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A book by Rich Van Winkle

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An Amazing Life: Jesus and the Nozerim

Appendix VII – The Jewish High Priesthood

The Jewish High Priesthood was THE topic and issue among Jews during the time of Jesus. Certainly, the Jews were not happy with Roman occupation, but the focus of their anger was derived from Roman interference with their religion – and the focus of their religion was often the High Priest. Even before the Romans arrived, issues regarding the legitimacy of the High Priest had been a major dispute among Jews for several hundred years – a dispute that directly involved Jesus and his family.

It is difficult for non-Jews to understand the significance of the Jewish High Priest during the era of Jesus. Through the centuries his role varied, but often combined that of Chief Justice of the Supreme Court, Pope, King, and Hand Servant to God. It was a position that too often led to his death and sometimes led to his murdering others. By offering even more than wealth and power, the title “High Priest” could never be taken lightly.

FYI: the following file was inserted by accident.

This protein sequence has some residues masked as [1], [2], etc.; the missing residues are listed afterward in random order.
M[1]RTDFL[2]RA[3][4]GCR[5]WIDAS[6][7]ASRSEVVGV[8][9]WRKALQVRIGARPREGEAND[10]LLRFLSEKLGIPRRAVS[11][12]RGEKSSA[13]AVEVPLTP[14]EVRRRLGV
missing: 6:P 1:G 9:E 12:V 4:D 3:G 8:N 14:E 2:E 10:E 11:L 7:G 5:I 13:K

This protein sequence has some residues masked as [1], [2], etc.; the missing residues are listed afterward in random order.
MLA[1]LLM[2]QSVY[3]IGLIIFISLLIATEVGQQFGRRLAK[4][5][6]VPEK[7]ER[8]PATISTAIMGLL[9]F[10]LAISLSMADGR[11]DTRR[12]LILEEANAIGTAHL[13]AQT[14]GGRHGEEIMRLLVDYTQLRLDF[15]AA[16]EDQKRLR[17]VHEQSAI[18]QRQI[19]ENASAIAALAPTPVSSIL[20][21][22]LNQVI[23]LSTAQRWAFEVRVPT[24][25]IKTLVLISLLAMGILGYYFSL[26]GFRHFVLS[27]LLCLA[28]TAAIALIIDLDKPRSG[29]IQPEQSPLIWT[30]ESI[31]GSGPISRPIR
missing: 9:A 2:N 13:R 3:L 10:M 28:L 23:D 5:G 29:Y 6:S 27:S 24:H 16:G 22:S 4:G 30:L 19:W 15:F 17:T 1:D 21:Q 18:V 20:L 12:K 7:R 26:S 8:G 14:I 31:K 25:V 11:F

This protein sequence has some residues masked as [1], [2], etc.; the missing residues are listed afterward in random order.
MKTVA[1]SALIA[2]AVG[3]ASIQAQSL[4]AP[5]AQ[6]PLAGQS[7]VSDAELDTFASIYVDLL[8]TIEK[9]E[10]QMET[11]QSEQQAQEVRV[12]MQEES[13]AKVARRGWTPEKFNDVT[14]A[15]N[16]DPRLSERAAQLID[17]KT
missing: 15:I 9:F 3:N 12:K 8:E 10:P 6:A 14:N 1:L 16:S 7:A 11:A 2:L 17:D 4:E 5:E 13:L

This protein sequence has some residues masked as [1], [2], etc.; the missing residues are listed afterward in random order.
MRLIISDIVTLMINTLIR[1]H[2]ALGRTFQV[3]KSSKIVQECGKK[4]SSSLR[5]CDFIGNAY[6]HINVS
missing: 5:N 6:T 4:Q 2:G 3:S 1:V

Tradition has told the story of Jesus with little regard to his brother James. Because James – the brother of Jesus – has been described as the “opposition High Priest” – and was recorded as having entered the Holy of Holies[1] (a privilege reserved to the High Priest), we should recognize that the sons of Joseph bar Jacob were of Davidic and Aaronite lineage and had legitimate claim to the high priesthood. Indeed, the entire conception of Jesus’ family must be framed with consideration of their regal and priestly status.